Let Go Of Cynicism And Become A Wizard

As time moves forward, the physical reality we live in gets more broken apart.

The galaxies, solar systems, planets, all move further away from each other, faster and faster.

If everything continues the way it’s going, scientists theorize, one day everything will just spread out into what will be “nothingness” since everything will be so far apart.

Any order that exists, then, seems to be a temporary “accident”.  Or a miracle.

Perhaps the biggest constant within the universe, then, is chaos. Or, at least, a lack of unity.

And so it is with us.


As time moves forward, if we are people who are interested in growth and evolution, well then we are more likely to find more chaos.  We’ll discover more wrong around us.  We’ll realize that many of the truths we held to be self-evident no longer are.  The order around us will break down, but mainly because we’ll see how truly unordered the world is.

In fact, this is one of the defining hallmarks of maturity.  When we are young, we see the world as unshakeable, as the people around us as the pillars that hold it up.  People know things, and in our minds, we were just waiting for our moment to be one of the knowers.

But then we discover, one sad day, that no one really does know, that we are all children looking for answers until the day we die.

And so, if we let the natural order of things simply continue, why then, by the end of our lives we will reach the same point the predictors of the end of the universe assume we’ll reach.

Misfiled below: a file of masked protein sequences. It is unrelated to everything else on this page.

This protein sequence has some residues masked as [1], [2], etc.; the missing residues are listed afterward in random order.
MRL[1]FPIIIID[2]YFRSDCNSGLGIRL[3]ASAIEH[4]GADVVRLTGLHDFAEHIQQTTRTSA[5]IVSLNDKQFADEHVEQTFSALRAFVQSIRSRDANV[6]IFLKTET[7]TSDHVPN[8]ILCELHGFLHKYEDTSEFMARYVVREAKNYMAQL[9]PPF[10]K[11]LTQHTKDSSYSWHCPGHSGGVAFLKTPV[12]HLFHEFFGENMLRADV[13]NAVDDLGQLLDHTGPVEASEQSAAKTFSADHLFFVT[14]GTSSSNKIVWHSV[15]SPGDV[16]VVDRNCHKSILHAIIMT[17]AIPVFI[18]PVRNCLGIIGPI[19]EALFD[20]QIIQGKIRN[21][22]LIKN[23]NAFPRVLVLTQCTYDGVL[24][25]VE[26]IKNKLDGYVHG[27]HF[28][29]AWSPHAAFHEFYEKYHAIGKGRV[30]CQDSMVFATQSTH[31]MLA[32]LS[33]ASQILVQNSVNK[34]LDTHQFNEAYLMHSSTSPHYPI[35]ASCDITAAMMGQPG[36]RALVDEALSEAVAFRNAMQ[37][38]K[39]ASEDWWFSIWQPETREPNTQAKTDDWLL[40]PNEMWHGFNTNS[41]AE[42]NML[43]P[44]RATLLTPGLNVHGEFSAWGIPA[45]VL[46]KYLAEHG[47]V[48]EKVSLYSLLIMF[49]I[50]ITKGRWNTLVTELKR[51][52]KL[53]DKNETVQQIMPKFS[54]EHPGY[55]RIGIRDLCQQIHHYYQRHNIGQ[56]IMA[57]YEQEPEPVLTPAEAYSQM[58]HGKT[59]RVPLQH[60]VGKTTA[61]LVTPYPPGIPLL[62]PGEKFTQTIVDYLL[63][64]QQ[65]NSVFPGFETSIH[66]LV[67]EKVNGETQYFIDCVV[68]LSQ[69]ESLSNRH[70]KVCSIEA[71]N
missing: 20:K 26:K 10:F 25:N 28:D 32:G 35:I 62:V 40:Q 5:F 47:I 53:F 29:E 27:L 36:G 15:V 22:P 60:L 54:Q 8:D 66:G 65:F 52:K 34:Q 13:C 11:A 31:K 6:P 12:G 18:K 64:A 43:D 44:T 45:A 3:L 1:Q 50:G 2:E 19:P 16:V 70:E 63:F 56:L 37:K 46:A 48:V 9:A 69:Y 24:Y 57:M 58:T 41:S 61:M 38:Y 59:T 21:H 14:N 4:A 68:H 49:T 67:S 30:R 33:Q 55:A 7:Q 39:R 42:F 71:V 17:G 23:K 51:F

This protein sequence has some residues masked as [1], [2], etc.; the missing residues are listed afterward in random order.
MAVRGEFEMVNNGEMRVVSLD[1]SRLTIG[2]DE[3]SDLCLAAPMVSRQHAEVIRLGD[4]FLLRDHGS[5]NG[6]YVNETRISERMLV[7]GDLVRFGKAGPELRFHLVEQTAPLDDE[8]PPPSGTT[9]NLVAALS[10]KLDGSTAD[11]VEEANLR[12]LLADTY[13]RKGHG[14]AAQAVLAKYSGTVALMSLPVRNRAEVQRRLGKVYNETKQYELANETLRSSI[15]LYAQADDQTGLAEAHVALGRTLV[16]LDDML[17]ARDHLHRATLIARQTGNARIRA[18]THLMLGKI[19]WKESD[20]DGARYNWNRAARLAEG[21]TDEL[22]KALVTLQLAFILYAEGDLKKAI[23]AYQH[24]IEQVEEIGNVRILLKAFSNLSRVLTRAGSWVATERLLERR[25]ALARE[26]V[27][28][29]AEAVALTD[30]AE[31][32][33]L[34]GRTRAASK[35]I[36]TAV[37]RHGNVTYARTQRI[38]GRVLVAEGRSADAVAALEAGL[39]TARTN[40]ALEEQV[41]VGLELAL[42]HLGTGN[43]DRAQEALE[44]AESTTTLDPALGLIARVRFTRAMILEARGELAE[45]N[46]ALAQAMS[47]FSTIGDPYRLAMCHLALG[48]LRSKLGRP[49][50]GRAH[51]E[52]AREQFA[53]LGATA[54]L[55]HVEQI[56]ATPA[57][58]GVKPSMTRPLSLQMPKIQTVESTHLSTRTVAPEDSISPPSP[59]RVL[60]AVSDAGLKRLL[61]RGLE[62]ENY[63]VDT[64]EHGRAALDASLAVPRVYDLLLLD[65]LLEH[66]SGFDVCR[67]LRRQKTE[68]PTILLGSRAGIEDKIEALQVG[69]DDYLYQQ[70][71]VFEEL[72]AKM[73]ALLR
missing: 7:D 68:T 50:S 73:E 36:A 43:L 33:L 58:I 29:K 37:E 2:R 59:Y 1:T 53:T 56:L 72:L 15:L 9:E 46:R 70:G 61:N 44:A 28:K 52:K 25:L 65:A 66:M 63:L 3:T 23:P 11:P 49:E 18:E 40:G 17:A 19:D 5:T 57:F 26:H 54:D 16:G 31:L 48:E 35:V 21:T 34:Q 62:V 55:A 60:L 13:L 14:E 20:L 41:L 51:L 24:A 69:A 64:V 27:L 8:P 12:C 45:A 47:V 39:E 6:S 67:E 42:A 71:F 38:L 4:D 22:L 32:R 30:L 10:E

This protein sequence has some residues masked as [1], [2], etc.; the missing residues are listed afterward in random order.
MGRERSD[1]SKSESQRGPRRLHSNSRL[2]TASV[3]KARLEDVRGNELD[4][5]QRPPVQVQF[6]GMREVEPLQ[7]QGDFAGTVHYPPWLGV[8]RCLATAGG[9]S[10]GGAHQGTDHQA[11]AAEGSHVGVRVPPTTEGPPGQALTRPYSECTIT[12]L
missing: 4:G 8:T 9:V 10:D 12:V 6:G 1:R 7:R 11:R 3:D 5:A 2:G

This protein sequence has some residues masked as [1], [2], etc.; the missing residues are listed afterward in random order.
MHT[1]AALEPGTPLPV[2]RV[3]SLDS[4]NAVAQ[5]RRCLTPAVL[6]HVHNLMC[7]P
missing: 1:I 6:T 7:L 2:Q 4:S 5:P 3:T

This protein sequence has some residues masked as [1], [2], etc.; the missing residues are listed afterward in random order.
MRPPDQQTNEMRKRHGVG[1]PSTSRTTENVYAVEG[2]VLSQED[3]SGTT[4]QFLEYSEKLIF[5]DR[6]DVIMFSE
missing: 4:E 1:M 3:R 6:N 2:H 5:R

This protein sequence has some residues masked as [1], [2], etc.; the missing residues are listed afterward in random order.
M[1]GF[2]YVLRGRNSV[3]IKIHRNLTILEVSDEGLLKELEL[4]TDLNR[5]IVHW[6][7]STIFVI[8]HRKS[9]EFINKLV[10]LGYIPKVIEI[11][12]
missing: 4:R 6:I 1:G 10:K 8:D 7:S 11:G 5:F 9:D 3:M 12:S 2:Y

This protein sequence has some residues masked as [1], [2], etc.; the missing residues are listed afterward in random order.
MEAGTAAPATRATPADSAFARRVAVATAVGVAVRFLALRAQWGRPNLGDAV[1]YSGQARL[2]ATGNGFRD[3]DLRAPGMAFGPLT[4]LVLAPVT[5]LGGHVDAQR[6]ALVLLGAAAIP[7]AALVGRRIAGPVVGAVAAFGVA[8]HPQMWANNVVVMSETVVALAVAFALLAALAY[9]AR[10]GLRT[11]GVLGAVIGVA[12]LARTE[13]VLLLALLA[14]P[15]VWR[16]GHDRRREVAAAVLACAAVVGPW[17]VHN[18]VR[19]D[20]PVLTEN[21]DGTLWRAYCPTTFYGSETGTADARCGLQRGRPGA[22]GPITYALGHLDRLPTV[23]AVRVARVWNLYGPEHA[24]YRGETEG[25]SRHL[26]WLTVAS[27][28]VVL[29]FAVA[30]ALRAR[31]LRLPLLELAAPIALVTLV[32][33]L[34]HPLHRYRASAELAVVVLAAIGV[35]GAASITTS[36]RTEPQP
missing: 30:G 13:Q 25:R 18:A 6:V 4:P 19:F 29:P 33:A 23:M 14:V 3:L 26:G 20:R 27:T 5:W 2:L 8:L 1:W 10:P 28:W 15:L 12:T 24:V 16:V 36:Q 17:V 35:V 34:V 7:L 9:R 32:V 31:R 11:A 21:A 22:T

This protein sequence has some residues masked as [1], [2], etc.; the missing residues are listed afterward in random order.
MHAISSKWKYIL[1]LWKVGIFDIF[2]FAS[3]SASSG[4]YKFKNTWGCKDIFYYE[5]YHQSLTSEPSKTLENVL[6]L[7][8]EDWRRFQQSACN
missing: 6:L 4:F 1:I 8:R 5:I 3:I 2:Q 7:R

But we are peculiar animals, aren’t we?  We’re given these minds, these hearts, these souls.  And within each is a capacity for something that the universe can never understand.  Something beyond any natural law of entropy.

We can reverse the order of reality.  We can transform chaos into order.  We can build while everything seems to be ready-made to break down.

No matter what happens, humans seem intent on building.  We have built city after city only to see them get wiped out by natural disasters, by war, by people simply moving to greener pastures.  And yet, we keep building more cities.  Bigger ones.

Cultures are built out of the spark of ideas.  Knowledge is built like any physical structure, with every bit accumulated adding to the compendium of truth, the encyclopedia of humanity.  Morality becomes a ladder for each generation to reach higher and higher.

Of course, there are always the people, the humans, that are only plugged into chaos.  The ones who bring us conflict, war, crime, a desire to go backwards instead of forward.  We like to think them the aberrations of humanity, but they are really just the most animalistic, the most natural… the most human.

The miracle is that somehow the ones who build continue winning, continue breaking all the rules that the universe built around them.  In a world where things are meant to break down, in which destruction is easier, normal-er, and natural-er, it would seem that they would be the losers, and our world would not have gone from cave men to where we are now.  We should be like other animals, living on instinct alone, any structure implanted by our genes, and waiting for the world’s natural forces to cause us to go extinct.

We are living a miracle.  Every moment we use technology, or walk around without fearing for our lives, or look at art… we are experiencing that which should not be.


And all of that is wonderful.  And meaningful.  And important.

But what does it say about us?

What does it say about us if we choose to continue down the emotional and rational world that leads to us having less and less faith in the world around us?  Less a feeling of solidness?  More chaos, internally?